What do you think bot farms that generate content/upvotes/views already do? That's basically it, you generate believable interactions between machine learning algorithms to get revenue. The biggest thing wasn't making this happen, it's been done since the 90's. The biggest move was allowing your average person to type a few sentences and make it happen, which is why ChatGPT is so huge. That's the reason there's so many controls, because your average idiot could accidentally do quite a bit of damage if they don't understand the repercussions, or just don't care.

The internet is already largely made up of bots talking to bots in some form or another.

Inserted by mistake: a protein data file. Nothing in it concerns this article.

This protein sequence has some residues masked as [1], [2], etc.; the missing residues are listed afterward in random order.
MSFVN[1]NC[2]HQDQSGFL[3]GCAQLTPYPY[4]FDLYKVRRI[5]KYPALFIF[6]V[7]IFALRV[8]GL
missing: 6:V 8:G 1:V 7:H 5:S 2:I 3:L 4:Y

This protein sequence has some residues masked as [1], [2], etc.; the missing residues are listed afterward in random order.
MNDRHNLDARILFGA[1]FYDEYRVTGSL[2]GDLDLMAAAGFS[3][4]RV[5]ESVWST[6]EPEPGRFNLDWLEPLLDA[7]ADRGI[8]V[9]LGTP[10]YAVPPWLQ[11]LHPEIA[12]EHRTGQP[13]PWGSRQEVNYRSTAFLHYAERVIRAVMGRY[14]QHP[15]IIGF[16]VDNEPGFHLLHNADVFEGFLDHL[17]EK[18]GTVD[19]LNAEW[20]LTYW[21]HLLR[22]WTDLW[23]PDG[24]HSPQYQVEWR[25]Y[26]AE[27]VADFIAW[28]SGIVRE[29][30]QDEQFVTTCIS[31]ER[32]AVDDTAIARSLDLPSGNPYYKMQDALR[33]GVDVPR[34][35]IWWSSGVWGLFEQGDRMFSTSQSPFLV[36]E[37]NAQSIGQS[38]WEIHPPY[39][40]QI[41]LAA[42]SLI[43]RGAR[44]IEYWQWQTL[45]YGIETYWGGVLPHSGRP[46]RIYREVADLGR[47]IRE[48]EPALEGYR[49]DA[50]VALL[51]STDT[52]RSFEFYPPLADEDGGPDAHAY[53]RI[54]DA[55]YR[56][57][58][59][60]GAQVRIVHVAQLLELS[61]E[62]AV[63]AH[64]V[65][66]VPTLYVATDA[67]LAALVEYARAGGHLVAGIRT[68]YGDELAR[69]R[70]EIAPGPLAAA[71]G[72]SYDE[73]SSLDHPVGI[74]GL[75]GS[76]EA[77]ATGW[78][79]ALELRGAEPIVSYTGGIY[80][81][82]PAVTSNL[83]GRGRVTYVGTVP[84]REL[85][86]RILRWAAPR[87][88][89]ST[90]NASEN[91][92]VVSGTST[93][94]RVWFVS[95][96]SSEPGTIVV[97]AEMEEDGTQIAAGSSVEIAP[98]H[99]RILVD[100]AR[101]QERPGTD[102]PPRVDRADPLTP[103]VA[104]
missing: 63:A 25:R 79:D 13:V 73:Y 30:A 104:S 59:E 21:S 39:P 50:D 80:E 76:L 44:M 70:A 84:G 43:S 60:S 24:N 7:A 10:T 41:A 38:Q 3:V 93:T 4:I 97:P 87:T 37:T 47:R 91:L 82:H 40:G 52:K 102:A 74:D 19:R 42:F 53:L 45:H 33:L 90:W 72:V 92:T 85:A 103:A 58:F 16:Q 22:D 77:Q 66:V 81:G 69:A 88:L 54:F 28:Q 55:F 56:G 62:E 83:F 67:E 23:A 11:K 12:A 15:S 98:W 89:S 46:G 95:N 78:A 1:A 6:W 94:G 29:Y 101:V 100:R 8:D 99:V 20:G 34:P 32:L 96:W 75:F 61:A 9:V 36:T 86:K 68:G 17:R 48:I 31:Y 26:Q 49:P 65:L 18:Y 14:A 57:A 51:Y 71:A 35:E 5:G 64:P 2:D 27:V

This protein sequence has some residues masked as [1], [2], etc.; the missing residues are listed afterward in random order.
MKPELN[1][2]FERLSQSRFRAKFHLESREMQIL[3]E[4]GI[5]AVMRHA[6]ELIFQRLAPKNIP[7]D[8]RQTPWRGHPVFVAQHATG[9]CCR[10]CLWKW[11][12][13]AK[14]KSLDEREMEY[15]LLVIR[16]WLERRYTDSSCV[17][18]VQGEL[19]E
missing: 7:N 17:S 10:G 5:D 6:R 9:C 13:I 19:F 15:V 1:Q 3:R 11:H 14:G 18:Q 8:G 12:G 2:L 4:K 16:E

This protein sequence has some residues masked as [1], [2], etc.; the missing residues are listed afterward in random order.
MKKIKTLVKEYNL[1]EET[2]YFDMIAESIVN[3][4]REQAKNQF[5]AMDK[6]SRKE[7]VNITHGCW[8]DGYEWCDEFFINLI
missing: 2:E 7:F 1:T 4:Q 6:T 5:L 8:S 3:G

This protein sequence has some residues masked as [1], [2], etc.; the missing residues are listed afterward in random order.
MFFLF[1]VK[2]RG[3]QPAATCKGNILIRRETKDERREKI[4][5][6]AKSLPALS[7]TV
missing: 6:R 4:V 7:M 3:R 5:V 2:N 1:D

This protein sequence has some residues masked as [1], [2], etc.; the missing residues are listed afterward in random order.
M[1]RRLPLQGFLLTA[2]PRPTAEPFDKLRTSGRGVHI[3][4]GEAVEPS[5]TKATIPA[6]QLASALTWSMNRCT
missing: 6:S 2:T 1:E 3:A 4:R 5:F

wastingvaluelesstime t1_j66f5fd wrote

Bonus would be if you could get ChatGPT to make those points

I doubt snark is some difficult hurdle given the other things it can do. Probably they will make whole enembles of personalities tuned to populate astroturf campaigns yes, but also video games, haunted houses, tech support, remote psychotherapy, themed semi automated strip clubs and brothels, you name it


GoddessPurpleFrost t1_j65pu24 wrote

If you've never heard of the dead internet theory, its a pretty hot take thats exactly this.

You have chatbots and AI already commenting on twitter, facebook, writing articles, people using chatGPT to make youtube content that all you have to do is just read off from for your channel, etc.

Essentially there is no real people on the internet anymore (hence, dead internet). It is already very much AI's generating the vast majority of content people consume, so it's definitely already here that AIs are echoing each-other and you don't even know about it. It's absolutely bonkers